Sammy Sezak, 10, of Cape Elizabeth works on his stick-handling skills last winter at the outdoor rink at Gull Crest Fields. A donor paid for the rink’s operational costs for its inaugural season. Ben McCanna / Portland Press Herald

The nonprofit group looking to build a community ice arena in Cape Elizabeth has asked the town to pay for the electrical expenses for its temporary rink this winter.

The Cape Community Arena Group and its volunteers managed a temporary outdoor rink last season at the proposed site for the arena adjacent to Gull Crest Fields. They provided open skate sessions, skating and hockey lessons, and provided much-needed ice time for the schools’ ice hockey teams.

They plan to open the rink in December, a month earlier than last year.

One donor funded the construction and operation of the rink last year. While the infrastructure, such as the base of the rink and surrounding amenities, can be reused, the group has to fund all of its operational costs this year, which includes electricity.

“We are operating on municipal property and the town has a negotiated rate with their supplier,” said Julie Furt, chairperson of the arena group. “That is much more cost-effective than what we can get on the open market as a small customer.”

The town estimates that if it were to take on the expense with its rate of less than 14 cents per kilowatt-hour, it would cost $32,000 for the season, about $43,000 less than what the rink would have to pay.


“We want the group that’s organizing this to be successful,” Town Council Chairperson Jeremy Gabrielson told The Forecaster on Wednesday. “If we can find a way to help reduce their operating costs so that they can concentrate on capital fundraising and long-term operations, I think that’s ultimately good.”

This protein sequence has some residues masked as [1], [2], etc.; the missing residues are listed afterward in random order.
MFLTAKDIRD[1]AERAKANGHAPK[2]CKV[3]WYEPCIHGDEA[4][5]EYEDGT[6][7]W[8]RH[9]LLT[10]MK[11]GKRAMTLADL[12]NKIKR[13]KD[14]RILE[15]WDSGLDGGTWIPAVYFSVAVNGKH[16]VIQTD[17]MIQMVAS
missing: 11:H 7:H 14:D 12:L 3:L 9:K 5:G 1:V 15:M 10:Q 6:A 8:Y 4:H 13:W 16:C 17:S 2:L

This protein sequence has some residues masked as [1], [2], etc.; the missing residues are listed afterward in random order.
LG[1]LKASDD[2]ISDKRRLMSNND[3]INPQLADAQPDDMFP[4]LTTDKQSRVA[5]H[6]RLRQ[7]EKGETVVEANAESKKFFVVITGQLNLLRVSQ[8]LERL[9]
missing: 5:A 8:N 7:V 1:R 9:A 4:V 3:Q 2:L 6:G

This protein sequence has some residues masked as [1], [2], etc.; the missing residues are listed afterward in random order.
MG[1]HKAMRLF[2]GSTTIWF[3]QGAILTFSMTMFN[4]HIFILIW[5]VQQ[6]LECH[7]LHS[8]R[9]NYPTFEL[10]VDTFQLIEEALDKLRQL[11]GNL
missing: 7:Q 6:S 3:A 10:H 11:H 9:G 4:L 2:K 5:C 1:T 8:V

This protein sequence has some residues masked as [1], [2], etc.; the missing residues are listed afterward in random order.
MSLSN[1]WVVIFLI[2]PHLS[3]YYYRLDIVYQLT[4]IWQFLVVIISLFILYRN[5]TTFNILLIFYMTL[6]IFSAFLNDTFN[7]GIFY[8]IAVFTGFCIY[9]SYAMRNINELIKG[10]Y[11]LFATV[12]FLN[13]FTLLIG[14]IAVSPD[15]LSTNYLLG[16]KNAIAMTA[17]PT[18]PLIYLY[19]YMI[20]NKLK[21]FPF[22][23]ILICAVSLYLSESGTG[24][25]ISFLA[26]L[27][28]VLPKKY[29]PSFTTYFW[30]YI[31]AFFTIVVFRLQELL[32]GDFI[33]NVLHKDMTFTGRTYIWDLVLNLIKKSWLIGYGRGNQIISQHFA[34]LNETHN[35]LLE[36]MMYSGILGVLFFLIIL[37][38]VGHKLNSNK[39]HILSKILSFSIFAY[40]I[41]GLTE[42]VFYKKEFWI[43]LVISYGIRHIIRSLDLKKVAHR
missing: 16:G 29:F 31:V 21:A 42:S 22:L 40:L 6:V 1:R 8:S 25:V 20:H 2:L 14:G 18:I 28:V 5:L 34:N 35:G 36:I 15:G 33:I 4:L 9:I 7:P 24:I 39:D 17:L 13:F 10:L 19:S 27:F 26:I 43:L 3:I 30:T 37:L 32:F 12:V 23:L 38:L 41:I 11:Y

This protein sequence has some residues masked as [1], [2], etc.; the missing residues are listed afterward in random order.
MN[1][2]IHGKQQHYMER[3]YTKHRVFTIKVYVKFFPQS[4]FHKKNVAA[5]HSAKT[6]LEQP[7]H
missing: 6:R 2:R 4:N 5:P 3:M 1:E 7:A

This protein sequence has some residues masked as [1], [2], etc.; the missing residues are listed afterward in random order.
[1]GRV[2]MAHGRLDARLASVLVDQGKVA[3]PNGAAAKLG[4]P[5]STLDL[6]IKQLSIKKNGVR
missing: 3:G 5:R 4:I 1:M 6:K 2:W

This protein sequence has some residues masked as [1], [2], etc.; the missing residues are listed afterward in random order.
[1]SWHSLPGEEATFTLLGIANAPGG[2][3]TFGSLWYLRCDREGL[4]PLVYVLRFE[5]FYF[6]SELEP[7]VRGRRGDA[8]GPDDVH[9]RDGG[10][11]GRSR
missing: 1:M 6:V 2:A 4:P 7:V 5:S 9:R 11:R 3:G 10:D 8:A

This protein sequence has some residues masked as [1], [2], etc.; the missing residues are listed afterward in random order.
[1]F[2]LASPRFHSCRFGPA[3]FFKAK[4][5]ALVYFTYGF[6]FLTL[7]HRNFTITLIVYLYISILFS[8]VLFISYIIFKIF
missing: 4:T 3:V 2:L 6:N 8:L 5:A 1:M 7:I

At a meeting last month, the council tabled the group’s request to give town staff time to explore a method for the nonprofit to reimburse the town.

“I don’t know what the exact tool that we use to get there is, but hopefully with the information that we’ve asked them to come back to the October meeting with, we’ll be able to make a better decision about what the right way to assist is,” Gabrielson said.

The $43,000 in savings, Furt said, can help the group continue to provide plenty of ice time for the public and school teams this winter.

“We’re confident that we can rent out ice and, with that revenue, can cover our operating costs but, as a community-based nonprofit, that’s not our end goal,” Furt said. “Our end goal is not to rent a bunch of ice. It’s to be able to have that open to the community and have that community impact.”

Furt said the group has been working on obtaining sponsorships this summer for a number of improvements this year. Those include a second warming hut and changing area, modular rink dividers, LED lighting for hockey lines on the ice and improved viewing areas.

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